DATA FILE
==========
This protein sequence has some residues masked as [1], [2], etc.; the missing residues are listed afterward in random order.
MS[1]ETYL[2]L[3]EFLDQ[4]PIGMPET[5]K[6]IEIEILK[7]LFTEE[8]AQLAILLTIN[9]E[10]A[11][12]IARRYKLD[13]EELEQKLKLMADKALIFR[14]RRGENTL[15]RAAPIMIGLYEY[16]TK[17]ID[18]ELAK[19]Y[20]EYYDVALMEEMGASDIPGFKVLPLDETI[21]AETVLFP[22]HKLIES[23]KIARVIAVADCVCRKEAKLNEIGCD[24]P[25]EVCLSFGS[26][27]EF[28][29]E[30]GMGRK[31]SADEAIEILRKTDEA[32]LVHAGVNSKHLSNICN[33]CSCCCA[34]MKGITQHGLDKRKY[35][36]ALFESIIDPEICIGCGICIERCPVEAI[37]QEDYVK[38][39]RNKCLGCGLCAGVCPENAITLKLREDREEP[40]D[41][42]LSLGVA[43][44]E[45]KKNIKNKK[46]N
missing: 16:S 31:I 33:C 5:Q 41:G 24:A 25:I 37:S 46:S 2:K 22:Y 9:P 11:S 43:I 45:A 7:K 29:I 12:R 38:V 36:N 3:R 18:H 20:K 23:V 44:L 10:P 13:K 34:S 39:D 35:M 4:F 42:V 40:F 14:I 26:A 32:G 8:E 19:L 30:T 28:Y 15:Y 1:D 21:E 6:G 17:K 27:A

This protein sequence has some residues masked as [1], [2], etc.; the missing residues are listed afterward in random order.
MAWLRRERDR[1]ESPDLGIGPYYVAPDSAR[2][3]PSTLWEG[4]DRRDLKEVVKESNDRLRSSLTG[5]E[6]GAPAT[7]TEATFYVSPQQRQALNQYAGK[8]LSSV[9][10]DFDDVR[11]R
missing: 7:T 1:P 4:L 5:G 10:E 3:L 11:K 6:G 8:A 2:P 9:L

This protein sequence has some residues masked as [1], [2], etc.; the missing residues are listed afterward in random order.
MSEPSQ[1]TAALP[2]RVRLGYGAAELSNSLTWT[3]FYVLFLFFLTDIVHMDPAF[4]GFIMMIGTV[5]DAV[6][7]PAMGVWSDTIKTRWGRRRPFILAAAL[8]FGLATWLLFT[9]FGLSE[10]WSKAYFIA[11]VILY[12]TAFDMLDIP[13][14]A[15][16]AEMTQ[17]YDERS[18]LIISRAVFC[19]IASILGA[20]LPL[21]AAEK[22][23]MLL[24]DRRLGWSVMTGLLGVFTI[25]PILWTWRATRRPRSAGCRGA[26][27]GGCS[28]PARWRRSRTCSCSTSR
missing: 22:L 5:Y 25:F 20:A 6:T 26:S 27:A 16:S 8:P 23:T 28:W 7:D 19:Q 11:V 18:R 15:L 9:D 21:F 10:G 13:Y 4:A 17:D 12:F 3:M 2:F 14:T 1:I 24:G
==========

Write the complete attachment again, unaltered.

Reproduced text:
This protein sequence has some residues masked as [1], [2], etc.; the missing residues are listed afterward in random order.
MS[1]ETYL[2]L[3]EFLDQ[4]PIGMPET[5]K[6]IEIEILK[7]LFTEE[8]AQLAILLTIN[9]E[10]A[11][12]IARRYKLD[13]EELEQKLKLMADKALIFR[14]RRGENTL[15]RAAPIMIGLYEY[16]TK[17]ID[18]ELAK[19]Y[20]EYYDVALMEEMGASDIPGFKVLPLDETI[21]AETVLFP[22]HKLIES[23]KIARVIAVADCVCRKEAKLNEIGCD[24]P[25]EVCLSFGS[26][27]EF[28][29]E[30]GMGRK[31]SADEAIEILRKTDEA[32]LVHAGVNSKHLSNICN[33]CSCCCA[34]MKGITQHGLDKRKY[35][36]ALFESIIDPEICIGCGICIERCPVEAI[37]QEDYVK[38][39]RNKCLGCGLCAGVCPENAITLKLREDREEP[40]D[41][42]LSLGVA[43][44]E[45]KKNIKNKK[46]N
missing: 16:S 31:I 33:C 5:Q 41:G 24:A 25:I 37:S 46:S 2:K 22:Y 9:P 11:S 43:I 45:A 7:K 29:I 12:R 38:V 36:N 3:R 18:H 20:K 23:V 44:L 10:P 13:K 34:S 39:D 35:M 4:F 42:V 40:F 14:I 26:A 32:G 8:E 19:L 30:T 28:Y 15:Y 1:D 21:E 6:G 17:K 27:A

This protein sequence has some residues masked as [1], [2], etc.; the missing residues are listed afterward in random order.
MAWLRRERDR[1]ESPDLGIGPYYVAPDSAR[2][3]PSTLWEG[4]DRRDLKEVVKESNDRLRSSLTG[5]E[6]GAPAT[7]TEATFYVSPQQRQALNQYAGK[8]LSSV[9][10]DFDDVR[11]R
missing: 7:T 1:P 4:L 5:G 10:E 3:L 11:K 6:G 8:A 2:P 9:L

This protein sequence has some residues masked as [1], [2], etc.; the missing residues are listed afterward in random order.
MSEPSQ[1]TAALP[2]RVRLGYGAAELSNSLTWT[3]FYVLFLFFLTDIVHMDPAF[4]GFIMMIGTV[5]DAV[6][7]PAMGVWSDTIKTRWGRRRPFILAAAL[8]FGLATWLLFT[9]FGLSE[10]WSKAYFIA[11]VILY[12]TAFDMLDIP[13][14]A[15][16]AEMTQ[17]YDERS[18]LIISRAVFC[19]IASILGA[20]LPL[21]AAEK[22][23]MLL[24]DRRLGWSVMTGLLGVFTI[25]PILWTWRATRRPRSAGCRGA[26][27]GGCS[28]PARWRRSRTCSCSTSR
missing: 22:L 5:Y 25:F 20:A 6:T 26:S 27:A 16:S 8:P 23:T 28:W 7:D 19:Q 11:V 18:R 15:L 9:D 21:F 10:G 13:Y 4:A 17:D 12:F 3:M 2:F 14:T 1:I 24:G